February 03, 2020
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Iodine-125 brachytherapy treatment poses glaucoma risk

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Patients treated with iodine-125 brachytherapy for uveal melanoma could have a substantial risk for developing open-angle or neovascular glaucoma.

Of 374 eyes treated with iodine-125 brachytherapy, 31 were later diagnosed with secondary open-angle glaucoma, while 25 were diagnosed with neovascular glaucoma in a retrospective case series.

The study included a single surgeon’s patients who underwent primary iodine-125 brachytherapy between Jan. 1, 2004, and June 30, 2014. Those who had a preexisting glaucoma diagnosis were excluded from review. The median follow-up period was 2.14 years.

Eyes that developed secondary open-angle glaucoma had a peak IOP of 33.1 ± 6.8 mm Hg. Thirty received medical therapy, while one required a glaucoma drainage device. Eyes that developed neovascular glaucoma had a mean maximum IOP of 41.5 mm Hg. In 21 eyes, medical therapy was performed, while the other four required a glaucoma drainage device.

The study also recorded additional risk factors.

“The risks of secondary open-angle glaucoma correlated significantly with increased age, greater baseline IOP, larger melanoma size, melanoma involving the ciliary body and in cases where vitrectomy with silicone oil placement was performed for radiation attenuation,” the study authors wrote.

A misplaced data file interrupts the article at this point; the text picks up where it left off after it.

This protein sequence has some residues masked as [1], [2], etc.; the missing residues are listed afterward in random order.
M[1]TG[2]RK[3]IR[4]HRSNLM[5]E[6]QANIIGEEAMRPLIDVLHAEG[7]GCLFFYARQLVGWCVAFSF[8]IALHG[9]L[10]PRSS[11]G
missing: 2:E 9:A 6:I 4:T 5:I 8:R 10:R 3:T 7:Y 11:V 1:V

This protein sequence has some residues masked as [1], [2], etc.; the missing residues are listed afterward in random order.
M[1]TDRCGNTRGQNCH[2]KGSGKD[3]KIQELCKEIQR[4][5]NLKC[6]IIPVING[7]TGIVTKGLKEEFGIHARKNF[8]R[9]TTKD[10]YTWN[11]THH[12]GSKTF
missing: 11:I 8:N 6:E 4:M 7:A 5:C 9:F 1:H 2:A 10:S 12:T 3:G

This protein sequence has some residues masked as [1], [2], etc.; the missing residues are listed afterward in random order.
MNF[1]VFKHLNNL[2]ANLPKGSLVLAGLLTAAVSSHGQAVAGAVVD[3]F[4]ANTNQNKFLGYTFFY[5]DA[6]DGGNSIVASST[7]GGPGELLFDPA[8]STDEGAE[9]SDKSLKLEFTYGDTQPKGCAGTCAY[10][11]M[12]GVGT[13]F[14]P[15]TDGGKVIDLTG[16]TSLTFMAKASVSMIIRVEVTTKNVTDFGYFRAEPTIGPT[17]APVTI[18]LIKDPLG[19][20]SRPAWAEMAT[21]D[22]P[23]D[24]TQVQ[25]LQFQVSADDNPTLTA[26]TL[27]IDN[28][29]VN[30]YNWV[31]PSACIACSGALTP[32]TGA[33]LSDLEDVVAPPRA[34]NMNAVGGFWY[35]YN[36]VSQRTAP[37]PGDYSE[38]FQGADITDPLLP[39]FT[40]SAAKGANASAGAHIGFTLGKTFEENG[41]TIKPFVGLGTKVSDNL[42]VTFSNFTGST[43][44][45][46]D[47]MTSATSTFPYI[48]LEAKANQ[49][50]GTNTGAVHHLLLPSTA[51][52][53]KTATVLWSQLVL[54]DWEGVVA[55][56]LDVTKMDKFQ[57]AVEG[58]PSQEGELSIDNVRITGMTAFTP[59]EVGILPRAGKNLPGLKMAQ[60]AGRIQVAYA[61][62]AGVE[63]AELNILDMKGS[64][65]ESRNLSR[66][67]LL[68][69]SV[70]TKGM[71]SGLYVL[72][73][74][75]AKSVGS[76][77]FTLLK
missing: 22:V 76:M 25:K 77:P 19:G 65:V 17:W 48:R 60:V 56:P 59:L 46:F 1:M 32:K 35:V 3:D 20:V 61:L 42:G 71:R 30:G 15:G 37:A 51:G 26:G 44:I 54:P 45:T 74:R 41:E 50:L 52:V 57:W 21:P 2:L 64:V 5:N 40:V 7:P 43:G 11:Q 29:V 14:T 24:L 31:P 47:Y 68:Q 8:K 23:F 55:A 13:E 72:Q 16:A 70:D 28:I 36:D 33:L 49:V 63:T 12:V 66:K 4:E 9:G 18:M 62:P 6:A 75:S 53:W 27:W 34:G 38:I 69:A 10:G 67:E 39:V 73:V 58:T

Neovascular glaucoma development was associated with a higher grade of radiation retinopathy severity.

The authors said that the risk for glaucoma development is substantial and that close monitoring should be conducted for any patient receiving iodine-125 brachytherapy.

“The importance of monitoring for secondary open-angle glaucoma and neovascular glaucoma in patients treated with iodine-125 brachytherapy for uveal melanoma must be emphasized so that appropriate treatment may be delivered in a timely fashion to maximize the visual outcome of patients,” they wrote. “Unlike many other complications of radiation therapy, glaucoma is a treatable disease where vision loss may be prevented with prompt therapy.” – by Rebecca L. Forand

 

Disclosures: The authors report no relevant financial disclosures.